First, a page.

How stress can tweak the brain to sabotage self-control
A challenging morning meeting or an interaction with an upset client at work may affect whether we go for that extra chocolate bar at lunch. In a study appearing August 5 in Neuron, researchers placed human volunteers in a similar food choice scenario to explore how stress can alter the brain to impair self-control when we're confronted with a choice.
"Our findings provide an important step towards understanding the interactions between stress and self-control in the human brain, with the effects of stress operating through multiple neural pathways," says lead author Silvia Maier, of the University of Zurich's Laboratory for Social and Neural Systems Research. "Self-control abilities are sensitive to perturbations at several points within this network, and optimal self-control requires a precise balance of input from multiple brain regions rather than a simple on/off switch." She emphasized that much work still remains, however, to fully understand the mechanisms involved.
In the study, 29 participants underwent a treatment known to induce moderate stress in the laboratory before they were asked to choose between two food options. An additional 22 participants did not undergo the treatment, which involved being observed and evaluated by the experimenter while immersing a hand in an ice water bath for 3 minutes, before choosing between the food options.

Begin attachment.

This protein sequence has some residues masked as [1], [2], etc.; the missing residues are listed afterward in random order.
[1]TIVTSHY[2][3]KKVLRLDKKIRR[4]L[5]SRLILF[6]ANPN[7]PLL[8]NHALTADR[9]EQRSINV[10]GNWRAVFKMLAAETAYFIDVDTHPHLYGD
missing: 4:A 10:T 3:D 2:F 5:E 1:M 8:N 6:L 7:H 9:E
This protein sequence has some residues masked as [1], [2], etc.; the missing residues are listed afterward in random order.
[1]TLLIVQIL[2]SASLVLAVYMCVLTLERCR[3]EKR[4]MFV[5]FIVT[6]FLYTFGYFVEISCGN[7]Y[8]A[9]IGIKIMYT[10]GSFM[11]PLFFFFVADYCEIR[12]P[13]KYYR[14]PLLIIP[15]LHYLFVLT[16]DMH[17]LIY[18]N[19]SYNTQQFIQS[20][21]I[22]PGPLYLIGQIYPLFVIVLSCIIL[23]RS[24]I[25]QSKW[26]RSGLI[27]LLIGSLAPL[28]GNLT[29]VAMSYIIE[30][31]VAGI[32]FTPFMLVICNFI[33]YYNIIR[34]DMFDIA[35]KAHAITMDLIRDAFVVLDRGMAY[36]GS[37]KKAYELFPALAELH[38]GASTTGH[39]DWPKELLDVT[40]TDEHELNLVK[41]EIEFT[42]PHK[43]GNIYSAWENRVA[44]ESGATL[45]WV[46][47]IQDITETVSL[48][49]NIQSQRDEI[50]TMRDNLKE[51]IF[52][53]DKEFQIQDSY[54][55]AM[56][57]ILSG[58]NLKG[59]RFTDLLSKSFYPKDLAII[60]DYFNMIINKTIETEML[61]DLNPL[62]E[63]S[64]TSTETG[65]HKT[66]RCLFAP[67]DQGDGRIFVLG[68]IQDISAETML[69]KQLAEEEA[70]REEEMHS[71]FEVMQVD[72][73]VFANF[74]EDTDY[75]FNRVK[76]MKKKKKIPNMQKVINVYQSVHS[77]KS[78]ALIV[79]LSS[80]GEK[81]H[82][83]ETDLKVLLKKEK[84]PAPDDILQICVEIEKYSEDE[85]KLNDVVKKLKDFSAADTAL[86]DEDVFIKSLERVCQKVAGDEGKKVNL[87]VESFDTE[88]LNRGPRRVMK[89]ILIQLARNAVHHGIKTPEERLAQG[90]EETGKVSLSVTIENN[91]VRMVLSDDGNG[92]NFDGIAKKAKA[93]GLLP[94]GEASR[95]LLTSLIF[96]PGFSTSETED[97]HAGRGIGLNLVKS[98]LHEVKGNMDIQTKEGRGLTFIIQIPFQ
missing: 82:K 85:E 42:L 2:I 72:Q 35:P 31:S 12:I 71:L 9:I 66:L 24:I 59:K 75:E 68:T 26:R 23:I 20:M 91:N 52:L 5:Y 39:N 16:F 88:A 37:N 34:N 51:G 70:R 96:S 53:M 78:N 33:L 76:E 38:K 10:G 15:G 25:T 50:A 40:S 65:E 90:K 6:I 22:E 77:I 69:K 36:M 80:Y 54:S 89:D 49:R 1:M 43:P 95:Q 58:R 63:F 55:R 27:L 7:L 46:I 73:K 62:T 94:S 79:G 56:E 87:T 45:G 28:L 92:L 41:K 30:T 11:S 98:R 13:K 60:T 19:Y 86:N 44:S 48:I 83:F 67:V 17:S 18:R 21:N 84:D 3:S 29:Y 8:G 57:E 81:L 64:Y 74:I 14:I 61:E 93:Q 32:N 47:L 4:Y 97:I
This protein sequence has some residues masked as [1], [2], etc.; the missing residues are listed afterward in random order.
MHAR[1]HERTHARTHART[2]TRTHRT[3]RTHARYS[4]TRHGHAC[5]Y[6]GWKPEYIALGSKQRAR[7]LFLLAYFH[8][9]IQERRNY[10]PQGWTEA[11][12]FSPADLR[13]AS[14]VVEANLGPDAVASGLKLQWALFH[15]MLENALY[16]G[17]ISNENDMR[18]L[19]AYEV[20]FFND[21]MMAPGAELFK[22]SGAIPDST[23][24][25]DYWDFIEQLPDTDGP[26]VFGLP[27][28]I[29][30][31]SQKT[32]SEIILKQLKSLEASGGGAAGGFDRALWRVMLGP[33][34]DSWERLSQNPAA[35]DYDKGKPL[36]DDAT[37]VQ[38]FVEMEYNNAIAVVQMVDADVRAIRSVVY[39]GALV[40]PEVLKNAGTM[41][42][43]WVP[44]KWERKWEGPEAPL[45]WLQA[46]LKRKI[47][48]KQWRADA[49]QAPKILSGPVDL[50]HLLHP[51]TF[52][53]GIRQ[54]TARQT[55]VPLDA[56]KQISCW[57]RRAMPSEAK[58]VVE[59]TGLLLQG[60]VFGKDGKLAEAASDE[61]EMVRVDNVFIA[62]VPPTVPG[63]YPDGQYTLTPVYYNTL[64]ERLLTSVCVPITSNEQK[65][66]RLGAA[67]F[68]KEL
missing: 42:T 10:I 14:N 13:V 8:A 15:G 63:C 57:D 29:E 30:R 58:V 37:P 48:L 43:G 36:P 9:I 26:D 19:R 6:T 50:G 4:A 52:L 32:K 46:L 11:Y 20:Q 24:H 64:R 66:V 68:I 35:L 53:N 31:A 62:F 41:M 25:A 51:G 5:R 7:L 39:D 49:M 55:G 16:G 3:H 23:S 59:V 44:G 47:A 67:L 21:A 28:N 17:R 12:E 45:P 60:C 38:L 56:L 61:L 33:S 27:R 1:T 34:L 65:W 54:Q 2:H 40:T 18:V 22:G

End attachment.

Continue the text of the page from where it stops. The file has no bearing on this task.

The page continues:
All of the participants who were selected for the study were making an effort to maintain a healthy lifestyle, so the study presented them with a conflict between eating a very tasty but unhealthy item and one that is healthy but less tasty.
The scientists found that when individuals chose between different food options after having experienced the stressful ice bath treatment, they overweighed food taste attributes and were more likely to choose an unhealthy food compared with people who were not stressed.
The effects of stress were also visible in the brain. Stressed participants' brains exhibited altered patterns of connectivity between regions including the amygdala, striatum, and the dorsolateral and ventromedial prefrontal cortex, essentially reducing individuals' ability to exercise self-control over food choices. Only some of these changes were associated with cortisol, a hormone commonly linked to stress.
The investigators say that their study indicates that even moderate levels of stress can impair self-control. "This is important because moderate stressors are more common than extreme events and will thus influence self-control choices more frequently and for a larger portion of the population," says senior author Todd Hare. "One interesting avenue for future research will be to determine whether some of the factors shown to protect against structural brain changes following severe stress—such as exercise and social support—can also buffer the effects of moderate stress on decision making," he adds.
There was also a good deal of variation in the degree to which stress affected individuals in the study, so it will be important to investigate why some people are more resilient than others.